But as far as viruses go, rabies is nearly impossible to get without contact with saliva. Which means it can be pretty easily eliminated (and was in the United Kingdom). So for stories where the characters need to completely eliminate the zombie virus, transmission through bite would be the best bet.

Another effective way of getting a lot of people sick is to make the zombie virus airborne, like the flu. Experts believe that the flu virus typically spreads via droplets of mucus that the body naturally expels when a person talks, sneezes, or coughs. These droplets then end up in the noses and mouths of people up to six feet away. They might even be inhaled into a person’s lungs.

If people know about the virus, it’s easy enough to keep infected people away from healthy ones. But the virus—flu or zombie—will spread like wildfire when no one knows it’s there or its strength. And the virus can become even more problematic when people are contagious but not showing symptoms. In stories where everyone is infected, airborne transmission might work best.

What’s the process of becoming a zombie?

So what happens after a person becomes infected? There are two important things to consider: process and timeline. The process is simply what happens. So after a person is bitten, they might become violently ill. The illness kills them, and they turn into a zombie after death. Or maybe once they’re bitten, the virus sits dormant inside them until they die of natural causes, an accident, or something else.

The timeline is how long it takes for the process—from infection to zombification—to happen. To use The Walking Dead as another example, it takes about a day for a person who’s bitten to die of the infection. Then it ranges from an hour to several before they turn into a zombie. The timeline can be useful in the story to arrange for characters to come face to face with corpses suddenly coming alive.

Posted in Writerly Advice

Writing Zombies, Part 1

I’ve been thinking a lot about zombies recently.Something about working on a zombie outbreak novella and attending a zombie convention will do that. And as a result, I’ve been asking myself a lot of questions about zombie parameters. Like, do they already exist in the story universe? Or how do you kill one? Stuff I took for granted when watching TV or playing video games.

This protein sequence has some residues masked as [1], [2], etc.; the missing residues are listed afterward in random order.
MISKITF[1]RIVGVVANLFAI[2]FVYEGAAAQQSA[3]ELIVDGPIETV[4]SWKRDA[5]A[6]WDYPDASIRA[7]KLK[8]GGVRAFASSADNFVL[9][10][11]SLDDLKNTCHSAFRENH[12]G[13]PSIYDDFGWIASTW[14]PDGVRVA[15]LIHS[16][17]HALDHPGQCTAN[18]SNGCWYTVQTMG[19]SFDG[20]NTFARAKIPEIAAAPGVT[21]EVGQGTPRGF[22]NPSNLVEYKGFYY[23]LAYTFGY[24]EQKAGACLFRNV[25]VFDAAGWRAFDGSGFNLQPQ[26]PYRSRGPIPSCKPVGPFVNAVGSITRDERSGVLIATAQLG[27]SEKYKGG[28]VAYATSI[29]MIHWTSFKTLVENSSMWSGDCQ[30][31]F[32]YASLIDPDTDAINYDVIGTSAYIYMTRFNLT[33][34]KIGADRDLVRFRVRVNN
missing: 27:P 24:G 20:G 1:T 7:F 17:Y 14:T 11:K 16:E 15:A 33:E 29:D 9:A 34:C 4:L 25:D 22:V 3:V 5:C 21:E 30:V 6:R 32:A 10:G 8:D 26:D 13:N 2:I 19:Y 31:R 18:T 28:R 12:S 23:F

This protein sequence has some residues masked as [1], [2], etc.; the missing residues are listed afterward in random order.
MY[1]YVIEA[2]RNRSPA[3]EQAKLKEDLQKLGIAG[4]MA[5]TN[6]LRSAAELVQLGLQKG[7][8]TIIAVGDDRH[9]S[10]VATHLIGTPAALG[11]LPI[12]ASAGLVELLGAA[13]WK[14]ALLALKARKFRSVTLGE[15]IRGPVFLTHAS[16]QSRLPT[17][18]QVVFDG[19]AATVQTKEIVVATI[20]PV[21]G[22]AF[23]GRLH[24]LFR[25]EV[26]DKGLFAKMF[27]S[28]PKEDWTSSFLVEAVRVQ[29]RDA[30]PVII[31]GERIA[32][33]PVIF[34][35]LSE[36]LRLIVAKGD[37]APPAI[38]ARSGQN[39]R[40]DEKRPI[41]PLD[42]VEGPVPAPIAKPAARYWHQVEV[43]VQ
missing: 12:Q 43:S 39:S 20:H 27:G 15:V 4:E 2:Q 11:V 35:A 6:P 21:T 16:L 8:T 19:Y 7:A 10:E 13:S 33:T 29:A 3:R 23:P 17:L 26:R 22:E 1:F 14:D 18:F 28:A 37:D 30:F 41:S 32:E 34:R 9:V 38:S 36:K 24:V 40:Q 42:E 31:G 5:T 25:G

Pretty soon I had a whole list of things that I needed to figure out for my own zombies. And I started writing a post about them when I realized just how many things I wanted to talk about. So I decided to turn it into a series on Writing Zombies instead. This is Part 1. Look for Parts 2 & 3 in the coming weeks.

Do zombies already exist?

In select zombie fiction, like Rot & Ruin and White Zombie, zombies already exist. So some
characters already know how to deal with them and how to avoid becoming one. The threat of becoming one is always present in the character’s mind. But on the flip side, people can become so comfortable with zombies that they make mistakes.

The learning curve in fiction where zombies don’t exist yet is what leads to a lot of bloodshed. People who don’t know the walking corpse headed towards them aren’t going to be avoiding bites or scratches like someone who knows what those injuries can do.

Another thing to consider is whether or not zombies exist in the culture. I never thought about this one until  Walker Stalker Con. A panelists mentioned that he found it odd characters never recognize zombies for what they are.

Think about The Walking Dead, which starts chronolgically in 2010. Not once do the characters say the word zombie, and they don’t make the connection between the creatures in front of them and movies like Night of the Living Dead. It’s not necessary for there to be zombies in culture; it’s just something to think about.

What makes a zombie

Zombies come in a variety of forms. There’s the now-famous living dead form that decays incrementally if it doesn’t feed on human flesh. Then there’s the “infection” zombie which isn’t dead but goes after human flesh, and there’s the mind-controlled human zombie that’s more of a living servant. One video game even has them as mushroom-type creatures.

So the definition of zombie is pretty darn flexible. But the author or creator needs to establish those perimeters pretty early on in order to let the audience know what constitutes a zombie. Is it the decaying, reanimated corpse? Or is it the living person put under a voodoo spell?